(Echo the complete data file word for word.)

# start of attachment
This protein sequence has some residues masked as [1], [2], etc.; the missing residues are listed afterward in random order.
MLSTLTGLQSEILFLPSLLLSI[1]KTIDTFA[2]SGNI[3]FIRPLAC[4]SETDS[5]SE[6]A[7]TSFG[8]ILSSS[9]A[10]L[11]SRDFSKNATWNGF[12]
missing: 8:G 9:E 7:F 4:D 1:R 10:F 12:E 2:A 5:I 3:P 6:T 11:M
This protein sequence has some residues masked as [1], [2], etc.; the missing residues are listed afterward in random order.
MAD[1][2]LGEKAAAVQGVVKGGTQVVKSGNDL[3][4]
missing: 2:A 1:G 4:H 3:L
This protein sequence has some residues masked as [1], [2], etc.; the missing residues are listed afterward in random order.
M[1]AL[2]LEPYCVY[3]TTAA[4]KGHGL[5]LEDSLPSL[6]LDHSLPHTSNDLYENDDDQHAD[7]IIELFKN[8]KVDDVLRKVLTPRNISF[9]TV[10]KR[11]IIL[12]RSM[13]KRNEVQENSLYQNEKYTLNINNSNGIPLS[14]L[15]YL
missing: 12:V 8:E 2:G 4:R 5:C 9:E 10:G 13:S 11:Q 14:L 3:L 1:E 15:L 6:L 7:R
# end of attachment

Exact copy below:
This protein sequence has some residues masked as [1], [2], etc.; the missing residues are listed afterward in random order.
MLSTLTGLQSEILFLPSLLLSI[1]KTIDTFA[2]SGNI[3]FIRPLAC[4]SETDS[5]SE[6]A[7]TSFG[8]ILSSS[9]A[10]L[11]SRDFSKNATWNGF[12]
missing: 8:G 9:E 7:F 4:D 1:R 10:F 12:E 2:A 5:I 3:P 6:T 11:M
This protein sequence has some residues masked as [1], [2], etc.; the missing residues are listed afterward in random order.
MAD[1][2]LGEKAAAVQGVVKGGTQVVKSGNDL[3][4]
missing: 2:A 1:G 4:H 3:L
This protein sequence has some residues masked as [1], [2], etc.; the missing residues are listed afterward in random order.
M[1]AL[2]LEPYCVY[3]TTAA[4]KGHGL[5]LEDSLPSL[6]LDHSLPHTSNDLYENDDDQHAD[7]IIELFKN[8]KVDDVLRKVLTPRNISF[9]TV[10]KR[11]IIL[12]RSM[13]KRNEVQENSLYQNEKYTLNINNSNGIPLS[14]L[15]YL
missing: 12:V 8:E 2:G 4:R 5:C 9:E 10:G 13:S 11:Q 14:L 3:L 1:E 15:L 6:L 7:R